“Bigoted speech is always out there,” said University of Windsor law professor Richard Moon in an interview. “But the rise of social media as the principal platforms for personal and public engagement has helped hateful views of different kinds move more into the mainstream.”

Moon pointed to algorithms on sites such as YouTube, owned by Google, that can wind up fanning inflammatory posts.

“In order to try to maintain the attention of the viewer, they make suggestions of videos that are more and more extreme because people are often more and more engaged and it holds their attention,” he said.

Mohammed Hashim, executive director of the Canadian Race Relations Foundation, says one reason hate has been so tough to rein in online is a lack of government “guidance.”

“The harm that it’s creating not only to victims who face it but to our sense of common decency as Canadians is eroding our faith in democracy,” he said in an interview.

“And all of it is happening because of how social media platforms have allowed fringe voices to take over.”

This report by The Canadian Press was first published March 29, 2021.

Facebook funds a fellowship that supports journalism positions at The Canadian Press.

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NASA Invites Media to Next SpaceX Cargo Launch to Space Station – NASA

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NASA Invites Media to Next SpaceX Cargo Launch to Space Station  NASA



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How HuffPost Canada's digital impact and untimely demise changed Canadian news media – Poynter

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Mel Woods found out they no longer had a job from a group chat.

The Vancouver-based journalist was working as HuffPost Canada’s only worker in the western region of the country, covering viral and trending stories as an associate editor, up until the outlet’s unceremonious March 2021 demise. BuzzFeed bought HuffPost in November 2019 and, just two weeks after the newsroom’s decision to unionize, closed HuffPost Canada and left 23 staff without their jobs.

It’s another data point in a long list of recent closures and contractions on the Canadian media landscape.

Many of those laid off have landed positions elsewhere. Woods now plies their trade at Xtra — a Toronto-based outlet focused on 2SLGBTQ+ perspectives — and others have surfaced as staff at The New York Times, CBC and Politico, among others. Some left for public relations gigs, and others are currently working as freelancers. The announcement of the closure just one week from the meeting, Woods said, left some staff scrambling.

“For somebody who was suddenly unemployed, it was a very, very busy week because we had to sort out what happened and when, and what the unionization played into it, what severance played into it and why it had happened because it caught all of us by surprise,” Woods said.

HuffPost’s union, CWA Canada, had never faced a closure in its history. President Martin O’Hanlon said the ceasing of operations points to BuzzFeed’s lack of understanding of the Canadian media landscape.

“I don’t think it says a lot about the Canadian media industry, per se, I think it says a lot about BuzzFeed. And I think it tells you that BuzzFeed is just interested in America, and in making as much profit as possible,” O’Hanlon said. “… They don’t give a damn about Canadian journalism is the bottom line.”

In an emailed statement, a spokesperson for BuzzFeed said: “BuzzFeed announced a restructuring of HuffPost in March in order to break even this year and fast-track its path to profitability. As part of these changes, we made the difficult decision to close HuffPost’s Canada and Quebec operations. The incredibly talented teams there have made enormous contributions to the political and news ecosystems in Canada — from extensive, award-winning coverage of the federal election, to relentless reporting on how COVID-19 exacerbated a long-term care crisis, and a powerful investigation of how mental illness is responded to as a crime. We know this decision was painful for everyone affected, but we are confident that these journalists will continue to do powerful and impactful reporting in the years to come. We continue to do everything we can to ensure their transition is a smooth one.”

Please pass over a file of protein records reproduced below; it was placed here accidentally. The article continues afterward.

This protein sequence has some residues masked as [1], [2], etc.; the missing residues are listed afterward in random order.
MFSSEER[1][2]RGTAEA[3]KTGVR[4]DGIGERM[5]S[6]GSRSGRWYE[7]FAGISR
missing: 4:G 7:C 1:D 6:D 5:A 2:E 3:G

The announcement certainly wasn’t easy on the staff of HuffPost Canada. The all-hands meeting in which the closure was announced, which Woods said was predicted within the staff to be announcing a new U.S. editor-in-chief, had the password “spring is here.”

But the closing of HuffPost Canada is more than another sad story to add to the layoffs seen at other newsrooms in Canada, most publicly at Global and Postmedia. HuffPost’s Canada’s coverage won awards posthumously. Woods won an award from RTDNA Canada for examining gender and transphobia more than two months after the outlet officially closed.

The skill and success of the staff was partially due to the culture and the diversity of the newsroom, Woods said.

“The fact of how quickly folks have been snapped up by other places is proof of the respect that was had for our newsroom,” Woods said. “We kind of sprinkled our seeds everywhere.”

Woods likened the HuffPost style that they have taken to Xtra as “serving (readers) their vegetables, but in a good way,” through a metrics and service journalism-focused approach.

Some of those seeds appear to have taken root elsewhere. New approaches to digital journalism in Canada, including what service looks like to staff and readers, is a common thread in discussions with Canadian newsroom leaders.

The Canadian Association of Journalists recently completed data collection for their first diversity survey, modeling their work after the News Leaders Association in the U.S. Meanwhile, CBC made the decision to turn off all Facebook comments on news stories for a month beginning in mid-June, which editor-in-chief Brodie Fenlon attributed to a data-gathering exercise mixed with a want to protect the mental health of journalists. It is a policy that they have since extended to the end of October.

HuffPost Canada’s digital impact, and its dismantling, points toward a future for Canadian journalism that must consider the health of its readers and staff while acknowledging the changing needs of digital media.